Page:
The movie’s multiple storylines are masterfully laid out, a tribute to the craftsmanship of writer Don Tait (in addition to writing more than a dozen Disney films, Tait penned many episodes of classic TV, including Maverick, 77 Sunset Strip, Bonanza, and the Raider-favorite Combat!). Three parallel storylines weave throughout the film: (1) a gambler gets tricked into caring for three orphans, and schemes to find a new mom for the kids, (2) the dumb duo of Theodore (Knotts) and Amos (Conway) plot to figure out how to rob something or somebody, and (3) the real, tough outlaws Frank Stillwell and his gang plan to rob the mining town of its one bona fide newly discovered treasure, a valuable hunk of gold. Tait ties the A,B, and C storylines up in a satisfying package, delivering comeuppance for the bad guys, chuckles for the incompetent crooks, and one-big-happy-family hugs for the kids, their adopted dad, and the new mom to which he’s been hitched (a spoiler, I guess, but not much of one).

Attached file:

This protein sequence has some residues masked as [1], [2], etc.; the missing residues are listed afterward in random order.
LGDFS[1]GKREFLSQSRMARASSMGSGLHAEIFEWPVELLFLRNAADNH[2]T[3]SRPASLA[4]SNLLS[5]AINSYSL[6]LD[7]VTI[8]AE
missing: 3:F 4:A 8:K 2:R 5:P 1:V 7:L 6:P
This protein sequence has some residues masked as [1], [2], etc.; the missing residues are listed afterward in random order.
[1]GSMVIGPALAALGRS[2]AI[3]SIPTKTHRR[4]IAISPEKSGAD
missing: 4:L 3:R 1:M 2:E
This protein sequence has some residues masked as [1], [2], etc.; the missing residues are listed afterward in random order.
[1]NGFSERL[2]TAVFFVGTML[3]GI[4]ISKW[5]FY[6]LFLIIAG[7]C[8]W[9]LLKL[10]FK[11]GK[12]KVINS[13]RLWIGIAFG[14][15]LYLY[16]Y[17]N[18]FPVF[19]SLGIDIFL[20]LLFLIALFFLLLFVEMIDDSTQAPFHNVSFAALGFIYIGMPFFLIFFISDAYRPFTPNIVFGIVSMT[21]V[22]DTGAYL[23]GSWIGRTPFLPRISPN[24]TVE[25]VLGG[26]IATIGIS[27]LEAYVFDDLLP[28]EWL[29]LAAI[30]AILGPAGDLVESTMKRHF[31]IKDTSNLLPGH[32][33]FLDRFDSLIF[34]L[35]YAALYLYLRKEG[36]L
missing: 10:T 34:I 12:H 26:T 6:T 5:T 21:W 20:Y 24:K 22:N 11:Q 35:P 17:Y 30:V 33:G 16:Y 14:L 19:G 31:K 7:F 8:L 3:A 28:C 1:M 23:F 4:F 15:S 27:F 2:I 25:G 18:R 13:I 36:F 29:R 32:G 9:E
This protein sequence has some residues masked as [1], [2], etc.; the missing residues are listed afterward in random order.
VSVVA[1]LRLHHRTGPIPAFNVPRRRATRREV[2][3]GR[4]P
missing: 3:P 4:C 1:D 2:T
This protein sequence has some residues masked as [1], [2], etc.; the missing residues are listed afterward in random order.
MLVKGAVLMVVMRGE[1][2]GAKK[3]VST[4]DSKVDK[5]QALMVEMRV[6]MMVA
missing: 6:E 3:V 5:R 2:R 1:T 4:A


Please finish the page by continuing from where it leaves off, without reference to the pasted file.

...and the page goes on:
The movie’s got an all-star cast (well, all-star in my book anyway), and they all do their best with the material. Don and Tim both saw better days (as Barney Fife and Mr. Tudball, respectively), but are game at trying to wring laffs out of their situations (there’s an extended ladder gag that verges on being funny — and certainly outshines anything in the Dorf videos). Bill Bixby (the chill alter ego of Lou Ferrigno’s Incredible Hulk) is charming and slick as the gambler Donovan; Susan Clark (the mom on TV’s Webster) is tomboyishly adorable as Dusty, the girl who wins Donovan’s heart; Harry Morgan (an Emmy-winner for his role as Colonel Potter in M*A*S*H) steals every scene he’s in as the crusty sheriff-cum-Justice-of-the-Peace Homer McCoy; and David Wayne (Batman’s Mad Hatter) affably hams things up as Dusty’s drunken blowhard father, Col. TR Clydesdale. My favorite moment of the film is one that ought to appeal to other movie cultists too: Slim Pickens, who chomps on the scenery as the villain Stillwell (he fakes being a minister and hides a six-shooter in a hollowed-out Bible), rides an out-of-control fire wagon at the film’s end, waving his pistol and hooting ’n’ hollering; it’s a genuinely funny homage to Pickens’s most famous role, as the nuke-happy Major “King” Kong (who rides a decidedly more lethal vehicle at the end of Dr. Strangelove).